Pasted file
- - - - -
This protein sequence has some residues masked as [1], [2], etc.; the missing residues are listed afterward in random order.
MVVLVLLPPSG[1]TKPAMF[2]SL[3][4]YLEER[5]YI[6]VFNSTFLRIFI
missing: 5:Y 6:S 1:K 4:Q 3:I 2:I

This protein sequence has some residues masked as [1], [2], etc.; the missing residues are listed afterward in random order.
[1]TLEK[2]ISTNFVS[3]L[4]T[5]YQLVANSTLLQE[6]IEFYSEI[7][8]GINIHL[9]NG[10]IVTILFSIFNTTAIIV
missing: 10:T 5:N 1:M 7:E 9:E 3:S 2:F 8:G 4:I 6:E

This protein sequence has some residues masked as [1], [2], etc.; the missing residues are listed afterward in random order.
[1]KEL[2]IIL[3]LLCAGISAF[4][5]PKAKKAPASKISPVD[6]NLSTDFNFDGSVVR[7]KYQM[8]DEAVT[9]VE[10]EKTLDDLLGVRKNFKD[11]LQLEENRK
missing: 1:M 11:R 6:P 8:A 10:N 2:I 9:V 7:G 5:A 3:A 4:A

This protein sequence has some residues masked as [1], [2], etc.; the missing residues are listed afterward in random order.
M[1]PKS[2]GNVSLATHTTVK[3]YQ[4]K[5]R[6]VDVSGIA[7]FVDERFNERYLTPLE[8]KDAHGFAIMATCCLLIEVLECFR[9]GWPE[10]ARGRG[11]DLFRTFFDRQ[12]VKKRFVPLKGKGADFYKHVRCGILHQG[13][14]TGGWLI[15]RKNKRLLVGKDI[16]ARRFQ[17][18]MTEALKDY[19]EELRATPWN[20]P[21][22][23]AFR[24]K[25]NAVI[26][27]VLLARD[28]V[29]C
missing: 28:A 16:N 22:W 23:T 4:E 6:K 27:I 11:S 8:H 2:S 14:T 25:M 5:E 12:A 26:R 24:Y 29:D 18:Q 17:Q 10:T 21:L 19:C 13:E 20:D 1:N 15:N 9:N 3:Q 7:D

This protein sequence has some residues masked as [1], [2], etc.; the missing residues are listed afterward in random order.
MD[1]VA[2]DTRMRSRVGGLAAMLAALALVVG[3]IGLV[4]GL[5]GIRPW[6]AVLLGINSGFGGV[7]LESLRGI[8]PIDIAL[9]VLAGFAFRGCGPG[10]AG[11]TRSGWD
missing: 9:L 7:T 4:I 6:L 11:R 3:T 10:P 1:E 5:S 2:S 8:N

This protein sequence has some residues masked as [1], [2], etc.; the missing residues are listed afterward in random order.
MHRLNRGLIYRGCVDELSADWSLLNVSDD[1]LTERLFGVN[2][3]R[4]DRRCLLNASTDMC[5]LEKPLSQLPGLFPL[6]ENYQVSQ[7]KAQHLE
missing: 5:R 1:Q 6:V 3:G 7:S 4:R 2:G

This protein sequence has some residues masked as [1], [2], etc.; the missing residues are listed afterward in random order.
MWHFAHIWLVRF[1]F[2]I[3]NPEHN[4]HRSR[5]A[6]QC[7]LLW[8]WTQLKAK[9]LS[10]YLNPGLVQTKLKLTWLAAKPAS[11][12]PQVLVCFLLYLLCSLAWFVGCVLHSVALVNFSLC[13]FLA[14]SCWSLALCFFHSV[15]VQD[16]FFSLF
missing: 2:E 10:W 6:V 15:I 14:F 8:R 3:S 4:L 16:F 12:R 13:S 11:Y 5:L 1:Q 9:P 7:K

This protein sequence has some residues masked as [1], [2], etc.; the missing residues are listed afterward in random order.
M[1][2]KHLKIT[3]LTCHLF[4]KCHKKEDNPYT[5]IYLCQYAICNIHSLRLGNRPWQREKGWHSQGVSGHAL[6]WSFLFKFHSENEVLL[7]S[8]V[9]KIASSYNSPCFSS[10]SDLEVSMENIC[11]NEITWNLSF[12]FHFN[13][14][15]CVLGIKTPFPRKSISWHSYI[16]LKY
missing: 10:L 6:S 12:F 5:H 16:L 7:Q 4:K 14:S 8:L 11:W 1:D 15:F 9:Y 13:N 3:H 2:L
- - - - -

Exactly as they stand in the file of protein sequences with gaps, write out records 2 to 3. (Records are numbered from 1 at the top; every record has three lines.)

This protein sequence has some residues masked as [1], [2], etc.; the missing residues are listed afterward in random order.
[1]TLEK[2]ISTNFVS[3]L[4]T[5]YQLVANSTLLQE[6]IEFYSEI[7][8]GINIHL[9]NG[10]IVTILFSIFNTTAIIV
missing: 10:T 5:N 1:M 7:E 9:E 3:S 2:F 8:G 4:I 6:E

This protein sequence has some residues masked as [1], [2], etc.; the missing residues are listed afterward in random order.
[1]KEL[2]IIL[3]LLCAGISAF[4][5]PKAKKAPASKISPVD[6]NLSTDFNFDGSVVR[7]KYQM[8]DEAVT[9]VE[10]EKTLDDLLGVRKNFKD[11]LQLEENRK
missing: 1:M 11:R 6:P 8:A 10:N 2:I 9:V 7:G 5:A 3:A 4:A